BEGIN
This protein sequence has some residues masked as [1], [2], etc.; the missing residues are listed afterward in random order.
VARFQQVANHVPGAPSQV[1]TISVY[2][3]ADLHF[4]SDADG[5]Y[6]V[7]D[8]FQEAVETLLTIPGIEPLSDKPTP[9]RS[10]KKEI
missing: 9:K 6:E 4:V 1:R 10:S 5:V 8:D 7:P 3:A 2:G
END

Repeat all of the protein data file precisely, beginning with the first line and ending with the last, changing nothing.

This protein sequence has some residues masked as [1], [2], etc.; the missing residues are listed afterward in random order.
VARFQQVANHVPGAPSQV[1]TISVY[2][3]ADLHF[4]SDADG[5]Y[6]V[7]D[8]FQEAVETLLTIPGIEPLSDKPTP[9]RS[10]KKEI
missing: 9:K 6:E 4:V 1:R 10:S 5:V 8:D 7:P 3:A 2:G